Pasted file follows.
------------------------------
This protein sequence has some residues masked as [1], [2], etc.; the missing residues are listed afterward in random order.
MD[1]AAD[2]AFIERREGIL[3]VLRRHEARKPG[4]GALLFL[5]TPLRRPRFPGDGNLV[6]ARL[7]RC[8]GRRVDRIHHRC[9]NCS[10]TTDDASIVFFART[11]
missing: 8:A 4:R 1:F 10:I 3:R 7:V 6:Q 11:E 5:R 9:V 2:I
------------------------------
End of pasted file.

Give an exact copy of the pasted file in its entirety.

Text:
This protein sequence has some residues masked as [1], [2], etc.; the missing residues are listed afterward in random order.
MD[1]AAD[2]AFIERREGIL[3]VLRRHEARKPG[4]GALLFL[5]TPLRRPRFPGDGNLV[6]ARL[7]RC[8]GRRVDRIHHRC[9]NCS[10]TTDDASIVFFART[11]
missing: 8:A 4:R 1:F 10:I 3:R 7:V 6:Q 11:E 5:R 9:V 2:I